25

a flannel – en klut groggy – svimmel a trolley-car – en trikk tonsils – mandler anaesthetic – bedøvelse etøm å – retnuocne ot

During reading Ask: How does the boy react to what the doctor does to him? How do the adults in this story act towards the boy? Why do you think Roald Dahl has included this story in Boy?

!

17 Work with the text a) This incident is something Roald Dahl remembers very clearly from his childhood. Why do you think that is? Write at least four sentences.

Scaffolding Task 17: Talk about stories that have an impact on us. Ask: How does the story from Boy fit with the topic for the chapter?

b) What do you think the doctor should have done differently? Write an explanation and remember to give reasons for your opinion.

Roald Dahl on summer holiday in Fevik, Norway

Useful words: anaesthetic, doctor, doctor’s surgery, communicate

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Scaffolding Point out that this excerpt is an example of a personal recount. A personal recount is often thought of as an imaginative text, but many personal recounts retell events that have actually occurred.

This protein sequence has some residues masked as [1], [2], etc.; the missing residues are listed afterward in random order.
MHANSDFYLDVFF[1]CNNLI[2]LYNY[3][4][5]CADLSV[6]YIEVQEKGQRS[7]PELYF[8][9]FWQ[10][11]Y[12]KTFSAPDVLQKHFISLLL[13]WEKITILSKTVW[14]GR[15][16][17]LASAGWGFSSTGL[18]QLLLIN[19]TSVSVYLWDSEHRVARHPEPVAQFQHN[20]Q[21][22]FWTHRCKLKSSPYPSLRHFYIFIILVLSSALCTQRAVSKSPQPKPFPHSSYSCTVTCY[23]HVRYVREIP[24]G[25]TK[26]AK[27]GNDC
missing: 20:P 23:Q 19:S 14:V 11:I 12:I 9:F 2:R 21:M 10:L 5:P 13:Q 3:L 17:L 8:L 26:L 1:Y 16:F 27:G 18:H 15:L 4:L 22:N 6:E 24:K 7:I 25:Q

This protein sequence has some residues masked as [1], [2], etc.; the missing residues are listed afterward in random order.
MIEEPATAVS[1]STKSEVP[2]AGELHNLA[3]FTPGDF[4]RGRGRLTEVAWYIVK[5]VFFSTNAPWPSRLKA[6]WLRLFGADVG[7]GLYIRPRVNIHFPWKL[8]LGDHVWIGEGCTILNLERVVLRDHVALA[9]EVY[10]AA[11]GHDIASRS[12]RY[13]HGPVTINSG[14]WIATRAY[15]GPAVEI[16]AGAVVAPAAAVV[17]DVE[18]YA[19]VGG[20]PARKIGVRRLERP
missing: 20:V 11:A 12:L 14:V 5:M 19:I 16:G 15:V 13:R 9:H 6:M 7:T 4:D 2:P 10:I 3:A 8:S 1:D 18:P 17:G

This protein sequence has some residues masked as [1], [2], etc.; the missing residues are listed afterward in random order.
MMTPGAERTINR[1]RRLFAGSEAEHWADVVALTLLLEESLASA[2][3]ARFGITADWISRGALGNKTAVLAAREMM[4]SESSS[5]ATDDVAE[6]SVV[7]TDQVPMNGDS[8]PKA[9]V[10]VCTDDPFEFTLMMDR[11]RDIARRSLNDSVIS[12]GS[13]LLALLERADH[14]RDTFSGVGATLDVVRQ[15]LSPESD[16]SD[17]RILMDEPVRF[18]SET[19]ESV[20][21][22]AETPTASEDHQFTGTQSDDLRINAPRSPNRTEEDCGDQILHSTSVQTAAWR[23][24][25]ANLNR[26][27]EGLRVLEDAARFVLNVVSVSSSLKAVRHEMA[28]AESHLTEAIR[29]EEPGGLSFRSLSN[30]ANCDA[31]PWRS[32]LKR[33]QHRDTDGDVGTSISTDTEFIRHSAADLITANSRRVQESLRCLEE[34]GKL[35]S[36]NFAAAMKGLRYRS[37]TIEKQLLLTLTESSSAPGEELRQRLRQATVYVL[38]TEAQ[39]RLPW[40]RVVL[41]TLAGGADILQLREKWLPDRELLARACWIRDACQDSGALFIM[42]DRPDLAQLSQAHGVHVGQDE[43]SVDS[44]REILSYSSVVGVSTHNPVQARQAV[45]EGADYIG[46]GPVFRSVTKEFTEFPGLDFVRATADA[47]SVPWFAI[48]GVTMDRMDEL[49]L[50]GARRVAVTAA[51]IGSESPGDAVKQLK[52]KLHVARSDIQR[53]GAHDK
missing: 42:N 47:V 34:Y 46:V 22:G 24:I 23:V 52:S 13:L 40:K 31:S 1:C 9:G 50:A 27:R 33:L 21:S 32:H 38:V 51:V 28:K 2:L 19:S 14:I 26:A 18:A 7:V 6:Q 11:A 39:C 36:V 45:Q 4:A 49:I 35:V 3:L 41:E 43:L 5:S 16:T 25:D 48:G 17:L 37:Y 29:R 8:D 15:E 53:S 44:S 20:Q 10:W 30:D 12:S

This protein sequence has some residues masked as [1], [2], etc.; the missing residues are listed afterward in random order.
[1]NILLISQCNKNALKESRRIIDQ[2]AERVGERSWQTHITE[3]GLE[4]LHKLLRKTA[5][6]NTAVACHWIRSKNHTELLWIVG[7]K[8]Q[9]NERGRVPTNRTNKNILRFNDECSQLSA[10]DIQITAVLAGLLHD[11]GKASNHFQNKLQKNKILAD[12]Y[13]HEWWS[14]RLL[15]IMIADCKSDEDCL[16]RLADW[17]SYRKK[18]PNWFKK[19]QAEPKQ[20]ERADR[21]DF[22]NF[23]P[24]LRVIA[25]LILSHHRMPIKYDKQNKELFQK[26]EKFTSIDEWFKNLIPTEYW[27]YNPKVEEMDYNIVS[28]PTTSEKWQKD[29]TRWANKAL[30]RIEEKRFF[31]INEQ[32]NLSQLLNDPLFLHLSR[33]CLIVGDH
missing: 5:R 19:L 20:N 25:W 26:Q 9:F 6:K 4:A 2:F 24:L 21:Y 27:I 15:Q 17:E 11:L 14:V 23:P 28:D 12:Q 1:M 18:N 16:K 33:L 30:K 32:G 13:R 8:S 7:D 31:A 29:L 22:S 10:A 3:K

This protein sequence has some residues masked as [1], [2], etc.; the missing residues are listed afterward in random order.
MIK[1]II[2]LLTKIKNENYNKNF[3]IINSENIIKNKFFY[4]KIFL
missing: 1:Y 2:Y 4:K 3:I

UNDERSTANDING UNDERSTANDING

c) Re-read the last paragraph. What is different about going to the doctor in 1924, as Dahl describes it, and going to the doctor for a similar procedure today? Describe the differences.

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Suggestion In pairs, the students write sentences using words from the glossary. Divide Grammatikkforklaring the class into three start:teams. Each team puts their sentences into an envelope. One at a time, the students draw a sentence from another team’s envelope and translate the sentence. If the student gets it right, the team gets a point.